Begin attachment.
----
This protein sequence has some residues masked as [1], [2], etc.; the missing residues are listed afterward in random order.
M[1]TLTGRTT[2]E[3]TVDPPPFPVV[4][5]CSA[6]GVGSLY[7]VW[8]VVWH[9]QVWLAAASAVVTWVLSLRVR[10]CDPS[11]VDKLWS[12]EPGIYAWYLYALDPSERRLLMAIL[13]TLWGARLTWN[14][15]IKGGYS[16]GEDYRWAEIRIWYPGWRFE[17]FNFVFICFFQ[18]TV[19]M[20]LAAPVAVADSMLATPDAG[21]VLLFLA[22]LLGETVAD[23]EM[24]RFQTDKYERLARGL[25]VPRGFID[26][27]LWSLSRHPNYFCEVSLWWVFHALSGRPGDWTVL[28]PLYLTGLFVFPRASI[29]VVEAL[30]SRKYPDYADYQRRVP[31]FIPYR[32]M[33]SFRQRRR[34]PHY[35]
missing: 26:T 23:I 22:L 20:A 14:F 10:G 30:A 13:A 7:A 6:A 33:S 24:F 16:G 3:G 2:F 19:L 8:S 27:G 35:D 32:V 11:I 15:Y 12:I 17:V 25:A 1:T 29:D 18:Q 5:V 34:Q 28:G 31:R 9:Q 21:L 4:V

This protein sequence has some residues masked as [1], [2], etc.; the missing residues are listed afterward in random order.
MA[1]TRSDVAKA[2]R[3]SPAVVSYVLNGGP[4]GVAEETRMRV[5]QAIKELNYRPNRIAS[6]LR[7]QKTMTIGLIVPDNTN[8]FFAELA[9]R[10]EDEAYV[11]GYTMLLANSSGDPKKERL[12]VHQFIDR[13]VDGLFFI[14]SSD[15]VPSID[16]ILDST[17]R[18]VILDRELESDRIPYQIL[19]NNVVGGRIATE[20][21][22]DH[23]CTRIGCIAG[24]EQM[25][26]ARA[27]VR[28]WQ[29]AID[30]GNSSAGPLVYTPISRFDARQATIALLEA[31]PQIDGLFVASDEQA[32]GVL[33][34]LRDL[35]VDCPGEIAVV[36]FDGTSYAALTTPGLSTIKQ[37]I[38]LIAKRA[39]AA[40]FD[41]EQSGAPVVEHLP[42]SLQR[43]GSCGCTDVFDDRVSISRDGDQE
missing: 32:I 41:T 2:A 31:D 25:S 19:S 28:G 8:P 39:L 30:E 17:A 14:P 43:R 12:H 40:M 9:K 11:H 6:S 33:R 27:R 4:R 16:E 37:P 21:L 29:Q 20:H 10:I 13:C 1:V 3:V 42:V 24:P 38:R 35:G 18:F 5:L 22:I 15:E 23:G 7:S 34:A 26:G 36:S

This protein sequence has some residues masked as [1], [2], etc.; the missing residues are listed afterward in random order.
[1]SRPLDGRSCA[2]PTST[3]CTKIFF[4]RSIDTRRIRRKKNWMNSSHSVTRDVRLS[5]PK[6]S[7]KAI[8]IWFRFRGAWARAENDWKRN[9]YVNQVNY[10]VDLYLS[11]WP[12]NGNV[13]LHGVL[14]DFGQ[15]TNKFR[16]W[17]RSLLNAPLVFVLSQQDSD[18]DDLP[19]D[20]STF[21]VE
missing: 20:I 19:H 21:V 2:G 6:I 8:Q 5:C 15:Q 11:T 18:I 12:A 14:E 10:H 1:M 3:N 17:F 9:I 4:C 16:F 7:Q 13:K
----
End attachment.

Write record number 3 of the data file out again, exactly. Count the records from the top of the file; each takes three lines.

This protein sequence has some residues masked as [1], [2], etc.; the missing residues are listed afterward in random order.
[1]SRPLDGRSCA[2]PTST[3]CTKIFF[4]RSIDTRRIRRKKNWMNSSHSVTRDVRLS[5]PK[6]S[7]KAI[8]IWFRFRGAWARAENDWKRN[9]YVNQVNY[10]VDLYLS[11]WP[12]NGNV[13]LHGVL[14]DFGQ[15]TNKFR[16]W[17]RSLLNAPLVFVLSQQDSD[18]DDLP[19]D[20]STF[21]VE
missing: 20:I 19:H 21:V 2:G 6:I 8:Q 5:C 15:Q 11:T 18:I 12:A 14:E 10:H 1:M 3:N 17:F 9:I 4:C 16:F 7:Q 13:K